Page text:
- El Salvador is courting the IMF for a loan worth $1.3 billion.
- The country is reportedly planning to use its Bitcoin adoption to sweeten the deal.
- Several factors may impede El Salvador’s chances at convincing the IMF for loan approval.
El Salvador’s central bank president is brimming with confidence that the company’s adoption of bitcoin will earn it points with the IMF. The country is knee-deep in talks with the IMF for a loan worth $1.3 billion.
Bitcoin Will Not Stand In The Way
Douglas Rodriguez, El Salvador’s central bank head has allayed fears that the country’s decision to adopt Bitcoin as legal tender may hinder the approval of a $1.3 billion loan. The head of the apex bank made the statement regarding talks with the International Monetary Fund (IMF) over a $1.3 billion loan facility.
“We don’t see any risks. Perhaps, upside risks,” says Rodriguez regarding the potential issues that might arise from the deal. He said that the country’s affinity with bitcoin will bring myriad benefits for all parties including the increase of financial inclusivity.
“We’ve explained openly to the IMF: For us, Chivo and Bitcoin is simply a payment method,” comments Rodriguez in an attempt to clear the air for the financial institution, El Salvador is banking on the increased bitcoin usage in the country with President Bukele stating that more than a third of citizens have begun using the asset as currency.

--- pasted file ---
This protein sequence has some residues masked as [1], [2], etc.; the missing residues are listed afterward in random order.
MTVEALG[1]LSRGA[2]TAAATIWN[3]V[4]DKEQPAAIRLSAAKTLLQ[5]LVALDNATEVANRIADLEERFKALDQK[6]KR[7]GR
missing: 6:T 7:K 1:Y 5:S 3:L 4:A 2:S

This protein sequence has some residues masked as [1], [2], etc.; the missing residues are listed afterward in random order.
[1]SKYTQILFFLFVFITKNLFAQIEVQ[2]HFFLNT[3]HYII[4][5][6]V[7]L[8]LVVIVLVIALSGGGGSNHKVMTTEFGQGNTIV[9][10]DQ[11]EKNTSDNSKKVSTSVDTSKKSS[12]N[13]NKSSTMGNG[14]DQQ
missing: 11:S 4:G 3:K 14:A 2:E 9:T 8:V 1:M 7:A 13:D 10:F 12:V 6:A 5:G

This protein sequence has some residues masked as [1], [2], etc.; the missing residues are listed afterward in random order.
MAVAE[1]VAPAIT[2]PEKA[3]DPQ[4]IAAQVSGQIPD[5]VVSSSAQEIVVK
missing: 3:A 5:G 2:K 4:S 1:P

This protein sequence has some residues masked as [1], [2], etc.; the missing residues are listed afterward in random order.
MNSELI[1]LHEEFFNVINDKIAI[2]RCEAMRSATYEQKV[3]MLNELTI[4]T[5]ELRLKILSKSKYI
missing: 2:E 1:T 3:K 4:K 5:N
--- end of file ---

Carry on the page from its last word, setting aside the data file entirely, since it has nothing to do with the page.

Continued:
This deal with the IMF is of importance to the debt-ridden country as it opens the door to international markets in 2022. Discussions hang on a delicate balance ahead of the IMF’s review of El Salvador’s finances that is expected to be unveiled next month.
Since adopting Bitcoin as legal tender, the asset has gone on to set a new all-time high of $66,981 which has netted El Salvador and its citizens a healthy profit. President Bukele had previously announced the building of a pet hospital from the proceeds of the profits from the digital asset.
Several Factors Still Stand In The Way
Despite bargaining with Bitcoin with the IMF, approval for the loan could still face significant hurdles. The easily identifiable challenge is the IMF’s previous warnings against the country’s adoption of Bitcoin as legal tender. The IMF has eyed cryptocurrencies with a measure of suspicion and the manner of adoption adopted by El Salvador gives off a hue of dictatorial tendencies.
Protests occurred in several key cities against Bitcoin adoption and the new legislation forbade companies from rejecting the asset as currency. Fuel subsidies were introduced for only users of the state-owned Chivo wallet while investigations were opened last month into the construction of bitcoin ATM kiosks and the country’s purchase of BTC.
A combination of these factors will no doubt play a role in the IMF’s decision to approve El Salvador’s request or not. The IMF has formerly urged countries to quicken their drive for the launch of their CBDCs and its preference of CBDCs over stablecoins might not be entirely good news for El Salvador.